Turns out any author can become an Amazon best-seller. All one has to do is buy an Amazon cash card for 12 friends and tell them to buy the book on a specific day. Assuming one is careful about picking the book’s category, it will become the best-seller for that day and the author can claim Amazon best-seller status from then on. Shows how fickle their ranking system has become. One gets bragging rights but it doesn’t translate into sales necessarily (or even probably).

Another revelation involves Amazon’s threshold for providing support. As an expert said, “You get no love from Amazon until you hit 35 reviews”. That means 35 reviews from people who have purchased the book or eBook from Amazon since they don’t seem to allow reviews from others, even print books bought from their subsidiary, Create Space. Since few readers bother to write reviews of one or more lines, it takes hundreds of sales. Unless, of course, one begs or bribes friends to enter a review, however brief.

On the other hand, Amazon has a policy of refusing to remove malicious reviews. That policy brought an abrupt end to sales of Two Loves Found, which had been running at two to three a day and increasing. One said the book looked like a first draft with stiff characters and all in all was a horrible mess. The second said the book was abandoned after the third chapter (there are more than three chapters available in the peek inside feature). Others have given the book five stars and their reviews are positive. The negative effect on sales doesn’t bother Amazon. In fact, my paranoia bubbles to the surface thinking about it since these reviews appeared right after I discontinued Amazon’s exclusive Kindle Select agreement.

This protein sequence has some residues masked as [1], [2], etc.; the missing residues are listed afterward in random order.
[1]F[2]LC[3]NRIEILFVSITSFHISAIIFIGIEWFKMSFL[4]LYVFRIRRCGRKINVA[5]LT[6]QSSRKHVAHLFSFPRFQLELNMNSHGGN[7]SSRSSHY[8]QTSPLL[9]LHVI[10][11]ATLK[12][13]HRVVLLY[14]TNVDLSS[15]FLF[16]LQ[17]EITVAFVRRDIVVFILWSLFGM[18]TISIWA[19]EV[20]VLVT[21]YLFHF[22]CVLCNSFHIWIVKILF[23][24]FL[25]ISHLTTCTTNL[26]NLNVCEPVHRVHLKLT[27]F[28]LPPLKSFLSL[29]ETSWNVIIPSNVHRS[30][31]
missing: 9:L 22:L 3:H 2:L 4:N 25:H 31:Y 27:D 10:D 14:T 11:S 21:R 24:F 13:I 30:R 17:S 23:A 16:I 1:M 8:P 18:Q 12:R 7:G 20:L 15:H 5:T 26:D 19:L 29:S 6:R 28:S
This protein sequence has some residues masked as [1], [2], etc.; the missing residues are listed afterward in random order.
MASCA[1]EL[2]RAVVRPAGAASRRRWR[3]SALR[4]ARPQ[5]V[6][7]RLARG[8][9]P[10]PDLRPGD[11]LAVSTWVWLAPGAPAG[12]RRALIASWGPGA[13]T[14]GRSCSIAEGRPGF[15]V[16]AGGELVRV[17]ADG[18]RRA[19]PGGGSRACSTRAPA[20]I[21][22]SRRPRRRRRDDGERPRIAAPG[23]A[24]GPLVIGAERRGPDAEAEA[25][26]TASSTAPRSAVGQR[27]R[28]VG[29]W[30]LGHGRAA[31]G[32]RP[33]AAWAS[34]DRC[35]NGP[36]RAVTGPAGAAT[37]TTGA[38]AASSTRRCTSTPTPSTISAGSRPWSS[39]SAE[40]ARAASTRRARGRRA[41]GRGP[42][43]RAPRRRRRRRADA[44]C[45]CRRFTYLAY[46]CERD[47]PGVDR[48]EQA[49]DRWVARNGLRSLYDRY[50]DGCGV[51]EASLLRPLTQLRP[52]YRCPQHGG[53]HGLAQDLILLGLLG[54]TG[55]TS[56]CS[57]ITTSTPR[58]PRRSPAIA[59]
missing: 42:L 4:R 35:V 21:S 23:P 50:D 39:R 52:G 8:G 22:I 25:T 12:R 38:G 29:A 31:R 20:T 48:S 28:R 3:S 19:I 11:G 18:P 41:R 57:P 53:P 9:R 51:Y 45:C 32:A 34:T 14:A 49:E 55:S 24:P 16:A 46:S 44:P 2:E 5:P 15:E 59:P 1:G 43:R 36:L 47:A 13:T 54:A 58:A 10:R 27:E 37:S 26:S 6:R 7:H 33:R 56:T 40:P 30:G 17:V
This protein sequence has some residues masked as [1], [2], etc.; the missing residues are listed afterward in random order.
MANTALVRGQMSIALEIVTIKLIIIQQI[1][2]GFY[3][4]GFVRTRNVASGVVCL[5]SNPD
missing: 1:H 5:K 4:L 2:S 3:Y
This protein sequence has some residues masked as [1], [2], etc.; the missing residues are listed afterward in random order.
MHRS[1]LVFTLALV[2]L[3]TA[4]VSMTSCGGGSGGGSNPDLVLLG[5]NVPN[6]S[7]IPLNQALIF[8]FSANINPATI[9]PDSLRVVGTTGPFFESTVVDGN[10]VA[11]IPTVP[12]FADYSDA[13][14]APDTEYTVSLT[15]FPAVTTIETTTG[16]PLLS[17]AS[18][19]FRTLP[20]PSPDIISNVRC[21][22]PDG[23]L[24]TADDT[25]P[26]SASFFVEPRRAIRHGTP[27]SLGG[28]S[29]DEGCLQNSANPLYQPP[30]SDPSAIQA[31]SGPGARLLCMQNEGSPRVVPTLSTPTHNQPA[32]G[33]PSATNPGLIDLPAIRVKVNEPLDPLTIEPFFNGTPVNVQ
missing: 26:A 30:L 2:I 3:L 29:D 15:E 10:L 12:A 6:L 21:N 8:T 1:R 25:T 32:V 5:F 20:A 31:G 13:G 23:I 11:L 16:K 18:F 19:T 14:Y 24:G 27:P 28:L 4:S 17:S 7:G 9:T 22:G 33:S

Other websites will remove obvious poison reviews and ratings. I had a one star rating on my latest book before the offender could possibly have acquired a copy. Probably a Tea Party supporter. In any case, the rating was removed by the site editors with no input from me. That kind of fair treatment is much appreciated.

As mentioned above, there was a time when I sold only Kindle eBooks. Not anymore. I make them available for all formats using Nook and Smashwords in addition to Kindle. This may actually reduce overall sales compared to the Kindle Select route but it’s a matter of principle. I don’t like poor treatment from a monopolistic company. And I often blithely claim I’m not writing for the money. Yet even if that’s true, the satisfaction of producing a popular story is very real. And the disappointment of mediocre sales produces a harsh reality. Perhaps I should buy you a cash card.


The Many Faces Of Love                         June 29, 2015

My first five novels are all different, even with two of them forming a series. Yet, upon reflection there is a common thread running through them…love.


My debut (and still favorite) novel, Two Loves Lost, deals with a thwarted love that stubbornly persists long after most would succumb to the seemingly insurmountable obstacles and tempting alternatives. Its sequel, Two Loves Found, shows the impact of unconditional love on a lost teenager and its reciprocal, moral neglect of a pampered one.

In The Pizza Dough King, the hero carries his love for a woman from high school through life until death does them unite. And Murder – On Salt Spring? illustrates the rocky road some couples travel on the way to finding love.